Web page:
To those not accustomed to communal naked showering, it can feel very odd. But to Danish people, it is merely functional.

“I definitely think we are aware there is a cultural difference in Denmark,” Danish psychotherapist Nina Reventlow told The Local.

“We get it from what the Germans call “freikörperkultur“, which means the free body culture. It comes from a health culture long ago that we adapted from the Germans around the 1940s. Then in the 1970s, it became more free-spirited. We are aware that the Danes and Germans have a special culture around this,” Reventlow said.

Denmark has no laws prohibiting nudity. As well as the naked communal showers before swimming, you will find winter bathers taking a dip in the nude, because a freezing wet costume is uncomfortable. Sunbathers often take their tops off, there are the famous naked runs at Roskilde Festival and Aarhus University and at school, pupils often shower naked after sport, in same-sex changing rooms.

“Nudity is allowed everywhere, as long as you don’t violate anyone,” Reventlow commented. 

“When you winter bathe, no one feels naked because they are not being looked at. You meet up, jump in, get a towel, dry off and go home.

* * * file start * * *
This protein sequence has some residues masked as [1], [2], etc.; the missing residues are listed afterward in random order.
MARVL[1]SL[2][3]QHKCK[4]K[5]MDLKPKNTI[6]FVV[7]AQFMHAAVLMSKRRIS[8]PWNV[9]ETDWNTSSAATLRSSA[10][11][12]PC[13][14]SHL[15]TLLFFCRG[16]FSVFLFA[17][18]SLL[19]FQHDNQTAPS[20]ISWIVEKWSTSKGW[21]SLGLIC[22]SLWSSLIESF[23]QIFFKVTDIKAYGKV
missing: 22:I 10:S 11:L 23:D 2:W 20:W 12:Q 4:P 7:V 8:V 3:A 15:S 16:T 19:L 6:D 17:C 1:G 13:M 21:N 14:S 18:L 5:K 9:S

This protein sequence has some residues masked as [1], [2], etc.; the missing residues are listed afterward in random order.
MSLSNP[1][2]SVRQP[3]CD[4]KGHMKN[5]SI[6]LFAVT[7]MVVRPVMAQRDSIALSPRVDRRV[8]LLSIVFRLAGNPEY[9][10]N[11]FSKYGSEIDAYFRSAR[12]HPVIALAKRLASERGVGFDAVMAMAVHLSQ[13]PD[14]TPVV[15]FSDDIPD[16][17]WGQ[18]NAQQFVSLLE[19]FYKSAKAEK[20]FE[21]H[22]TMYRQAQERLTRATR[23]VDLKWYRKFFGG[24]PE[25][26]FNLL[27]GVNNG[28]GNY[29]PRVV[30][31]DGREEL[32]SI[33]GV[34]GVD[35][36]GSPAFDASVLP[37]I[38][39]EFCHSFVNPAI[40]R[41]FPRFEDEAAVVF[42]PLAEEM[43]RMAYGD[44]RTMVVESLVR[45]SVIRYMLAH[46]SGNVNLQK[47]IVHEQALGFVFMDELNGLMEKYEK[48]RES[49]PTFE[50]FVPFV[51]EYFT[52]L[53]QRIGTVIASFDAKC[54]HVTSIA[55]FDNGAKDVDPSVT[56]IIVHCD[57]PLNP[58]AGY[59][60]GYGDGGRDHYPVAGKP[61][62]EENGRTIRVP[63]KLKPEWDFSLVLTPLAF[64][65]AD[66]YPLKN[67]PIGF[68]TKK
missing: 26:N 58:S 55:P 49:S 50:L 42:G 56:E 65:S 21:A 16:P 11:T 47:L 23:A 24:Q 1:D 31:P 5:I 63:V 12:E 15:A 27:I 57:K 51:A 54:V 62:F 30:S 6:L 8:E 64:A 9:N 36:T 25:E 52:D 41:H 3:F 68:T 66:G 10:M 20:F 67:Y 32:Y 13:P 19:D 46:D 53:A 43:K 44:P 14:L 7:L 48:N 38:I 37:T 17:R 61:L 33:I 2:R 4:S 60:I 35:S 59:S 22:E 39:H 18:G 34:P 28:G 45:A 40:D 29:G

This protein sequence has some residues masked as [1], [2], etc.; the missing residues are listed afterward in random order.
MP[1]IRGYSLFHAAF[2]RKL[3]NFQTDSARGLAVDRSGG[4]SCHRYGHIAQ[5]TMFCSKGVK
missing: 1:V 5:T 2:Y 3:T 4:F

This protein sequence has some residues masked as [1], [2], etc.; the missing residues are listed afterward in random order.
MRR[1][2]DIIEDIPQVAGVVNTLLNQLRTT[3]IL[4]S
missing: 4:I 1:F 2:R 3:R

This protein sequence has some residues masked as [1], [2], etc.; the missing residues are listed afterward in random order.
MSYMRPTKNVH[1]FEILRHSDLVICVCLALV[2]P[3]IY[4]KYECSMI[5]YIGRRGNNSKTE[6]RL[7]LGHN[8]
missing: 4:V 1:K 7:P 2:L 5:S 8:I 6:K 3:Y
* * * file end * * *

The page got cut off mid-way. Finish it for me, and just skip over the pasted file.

“If you feel someone is looking at you, then you feel naked. So it’s not showing your body, it’s feeling comfortable about being naked,” she said.

READ ALSO: Why the shocking cold of winter bathing is a Nordic favourite

Reventlow is keen to point out that nudity in Denmark is nothing about exhibitionism or sexuality.

“They are nothing to do with each other and that’s what I think a lot of foreigners misinterpret. Nudism simply derives from a health culture. It’s about being comfortable with your body. You shouldn’t be ashamed of your body,” she said.

A survey conducted by the University of Zürich in 2016 showed that Denmark had the lowest number of people who suffered from gelotophobia – a fear of ridicule – in any country surveyed. Just 1.62 percent of Danes suffer from this, according to the study, as opposed to 13 percent of British people.

However there has been a shift recently, with the younger generation in Denmark becoming more self conscious about their bodies.